November 2, 2015.
April 1, 2016.
action commenced in the Supreme Judicial Court for the county
of Suffolk on January 29, 2015.
case was reported by Cordy, J.
L. Eisenberg, Committee for Public Counsel Services ( Lily
Lockhart, Committee for Public Counsel Services, with her)
for the petitioner.
R. Strom, of Connecticut, for the intervener.
M. Joss, Special Assistant Attorney General, for Commissioner
Gwyn Williams, Laura Carey, & Charles Stones, for
Citizens for Juvenile Justice & another, amici curiae,
submitted a brief.
Gants, C.J., Spina, Cordy, Botsford, Duffly, Lenk, &
N.E.3d 998] Gants, C.J.
case comes to us on a reservation and report from the single
justice asking the following questions:
" (1) Whether the Massachusetts courts are the
appropriate forum for challenging additional probation
conditions imposed on a probationer transferred to
Massachusetts pursuant to the Interstate Compact for Adult
Offender Supervision; and, if so, what is the proper
mechanism for mounting such a challenge?
" (2) Whether a transferee probationer is entitled to
actual notice of mandatory [global positioning system (GPS)]
monitoring pursuant to G. L. c. 265, § 47[,] from the
sentencing judge, or whether such notice is implied or waived
by a petitioner's voluntary transfer to Massachusetts[?]
" (3) Whether mandatory GPS monitoring for crimes
committed as a minor constitutes cruel and unusual
punishment, where the minor was convicted as an adult in
" (4) Whether the Commissioner of Probation's Policy
on the Issuance of Travel Permits is ultra vires; and, if
not, whether the application of that policy to the petitioner
violated his right to interstate travel?"
N.E.3d 999] In answer to the first question, we conclude
that, where a probationer whose supervision is transferred to
Massachusetts under the Interstate Compact for Adult Offender
Supervision (compact) contends that a special condition of
probation that was added by Massachusetts is not mandated by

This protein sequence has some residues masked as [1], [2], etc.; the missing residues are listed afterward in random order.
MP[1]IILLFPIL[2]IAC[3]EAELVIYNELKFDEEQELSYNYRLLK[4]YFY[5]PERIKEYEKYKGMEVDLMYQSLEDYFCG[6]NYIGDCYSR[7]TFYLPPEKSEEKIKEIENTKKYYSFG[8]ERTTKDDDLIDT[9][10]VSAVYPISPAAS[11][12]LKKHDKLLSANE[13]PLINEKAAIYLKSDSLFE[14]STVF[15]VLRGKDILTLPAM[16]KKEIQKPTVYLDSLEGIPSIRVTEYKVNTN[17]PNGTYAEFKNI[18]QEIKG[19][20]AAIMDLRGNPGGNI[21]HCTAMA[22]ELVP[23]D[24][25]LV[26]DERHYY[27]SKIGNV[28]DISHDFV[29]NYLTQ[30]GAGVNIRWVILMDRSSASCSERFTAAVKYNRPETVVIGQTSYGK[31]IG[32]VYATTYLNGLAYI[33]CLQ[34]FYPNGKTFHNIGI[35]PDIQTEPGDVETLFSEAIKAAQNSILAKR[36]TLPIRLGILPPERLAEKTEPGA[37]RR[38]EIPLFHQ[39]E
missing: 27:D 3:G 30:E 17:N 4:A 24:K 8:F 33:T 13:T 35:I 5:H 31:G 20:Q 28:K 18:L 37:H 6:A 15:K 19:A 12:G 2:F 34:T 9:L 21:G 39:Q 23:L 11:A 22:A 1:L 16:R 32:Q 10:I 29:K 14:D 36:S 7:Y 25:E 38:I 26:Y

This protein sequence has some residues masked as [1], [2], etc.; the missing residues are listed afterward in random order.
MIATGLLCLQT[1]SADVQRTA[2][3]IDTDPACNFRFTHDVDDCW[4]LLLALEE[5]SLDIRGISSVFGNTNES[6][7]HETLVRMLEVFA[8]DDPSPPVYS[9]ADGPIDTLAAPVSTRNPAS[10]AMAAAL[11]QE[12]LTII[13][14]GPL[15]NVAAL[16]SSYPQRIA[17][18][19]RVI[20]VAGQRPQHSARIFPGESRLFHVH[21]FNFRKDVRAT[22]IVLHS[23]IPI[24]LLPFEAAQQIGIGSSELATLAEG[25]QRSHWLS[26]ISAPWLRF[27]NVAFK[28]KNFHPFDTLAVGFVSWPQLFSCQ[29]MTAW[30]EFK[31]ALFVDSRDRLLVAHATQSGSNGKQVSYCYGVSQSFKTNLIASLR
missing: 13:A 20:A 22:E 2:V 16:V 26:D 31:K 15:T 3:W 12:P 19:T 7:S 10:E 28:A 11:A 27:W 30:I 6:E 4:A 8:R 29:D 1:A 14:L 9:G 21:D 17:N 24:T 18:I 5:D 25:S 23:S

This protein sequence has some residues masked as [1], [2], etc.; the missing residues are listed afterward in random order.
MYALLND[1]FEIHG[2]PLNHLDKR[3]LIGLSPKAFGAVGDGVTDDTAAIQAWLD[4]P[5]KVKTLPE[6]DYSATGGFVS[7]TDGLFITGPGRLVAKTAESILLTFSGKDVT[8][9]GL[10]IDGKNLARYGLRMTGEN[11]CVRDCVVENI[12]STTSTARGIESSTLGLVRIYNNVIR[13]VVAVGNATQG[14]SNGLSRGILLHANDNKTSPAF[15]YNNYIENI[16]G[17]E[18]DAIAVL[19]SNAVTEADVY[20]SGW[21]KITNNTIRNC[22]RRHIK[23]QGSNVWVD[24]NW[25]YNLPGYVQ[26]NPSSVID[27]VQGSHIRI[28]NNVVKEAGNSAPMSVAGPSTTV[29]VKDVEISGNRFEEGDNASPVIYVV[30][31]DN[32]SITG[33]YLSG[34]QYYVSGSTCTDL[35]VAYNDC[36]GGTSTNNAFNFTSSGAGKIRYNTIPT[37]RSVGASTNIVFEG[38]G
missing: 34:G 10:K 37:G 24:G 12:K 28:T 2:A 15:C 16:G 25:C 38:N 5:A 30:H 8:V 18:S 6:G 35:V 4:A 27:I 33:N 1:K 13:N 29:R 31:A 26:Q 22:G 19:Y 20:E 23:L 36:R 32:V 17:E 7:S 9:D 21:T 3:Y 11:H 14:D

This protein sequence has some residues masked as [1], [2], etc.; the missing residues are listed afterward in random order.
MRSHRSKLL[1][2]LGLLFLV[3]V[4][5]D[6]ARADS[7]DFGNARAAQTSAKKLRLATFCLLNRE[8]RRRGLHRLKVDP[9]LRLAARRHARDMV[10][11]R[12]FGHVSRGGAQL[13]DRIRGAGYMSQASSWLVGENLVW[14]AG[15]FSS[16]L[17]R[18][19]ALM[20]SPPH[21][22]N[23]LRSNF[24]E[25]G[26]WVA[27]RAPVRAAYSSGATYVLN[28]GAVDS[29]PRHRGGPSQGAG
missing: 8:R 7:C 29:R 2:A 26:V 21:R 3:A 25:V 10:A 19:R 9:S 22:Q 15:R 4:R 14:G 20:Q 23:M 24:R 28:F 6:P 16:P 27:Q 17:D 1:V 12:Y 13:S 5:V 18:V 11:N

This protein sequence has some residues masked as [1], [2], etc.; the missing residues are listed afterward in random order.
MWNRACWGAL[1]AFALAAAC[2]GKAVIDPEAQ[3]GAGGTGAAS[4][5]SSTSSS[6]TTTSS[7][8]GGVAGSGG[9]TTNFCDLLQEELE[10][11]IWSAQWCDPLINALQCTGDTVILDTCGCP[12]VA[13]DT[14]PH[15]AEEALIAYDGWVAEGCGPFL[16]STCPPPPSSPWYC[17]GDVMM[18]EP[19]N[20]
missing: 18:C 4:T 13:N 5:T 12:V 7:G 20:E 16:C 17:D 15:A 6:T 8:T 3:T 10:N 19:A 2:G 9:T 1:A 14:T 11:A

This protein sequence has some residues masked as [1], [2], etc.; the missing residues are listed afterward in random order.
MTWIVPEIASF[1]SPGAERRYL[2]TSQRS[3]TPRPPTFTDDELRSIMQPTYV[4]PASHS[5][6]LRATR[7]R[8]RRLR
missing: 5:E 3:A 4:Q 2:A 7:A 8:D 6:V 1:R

Massachusetts law or is unconstitutional, this determination
is appropriately made by a Mass-
achusetts court, and the appropriate mechanism to obtain such
a determination is through the filing of a complaint for
certiorari relief under G. L. c. 249, § 4, in Superior
Court. We also conclude that the Massachusetts probation
department may not add mandatory GPS monitoring under G. L.
c. 265, § 47, as a special condition of probation for
this probationer. In light of that conclusion, we decline to
answer questions two and three because they are moot. In
answer to question four, regarding the Policy on the Issuance
of Travel Permits promulgated by the Massachusetts
Commissioner of Probation (commissioner), we conclude that
the prohibition on out-of-State travel for probationers being
supervised for sex offenses is not an additional condition of
probation imposed on a transferred probationer. We,
therefore, reject the contention that the policy is ultra
vires as an additional condition. We decline to answer
whether the application of that policy to the petitioner
violated his right to interstate travel because the
appropriate forum for such a constitutional claim is the
sending State, where it may be considered with the
petitioner's nonconstitutional arguments for modification
of the sending State's condition that he not travel
out-of-State without permission from his probation
April 29, 2013, the petitioner, who was the defendant in
criminal proceedings in the Connecticut Superior Court
(defendant), pleaded guilty to two crimes that he committed
at the age of fourteen against a six year old relative:
sexual assault in the third degree and risk of injury to a
minor. Although he was a juvenile when he committed these
crimes and only fifteen years old when he pleaded guilty to
their commission, he was convicted as an adult. After
completing a residential treatment program, he was sentenced
to a period of incarceration of five years (the execution of
which was suspended) and ten years of probation supervision.
The judge ordered a number of special conditions and, as
permitted under Connecticut law, Conn. Gen. Stat. §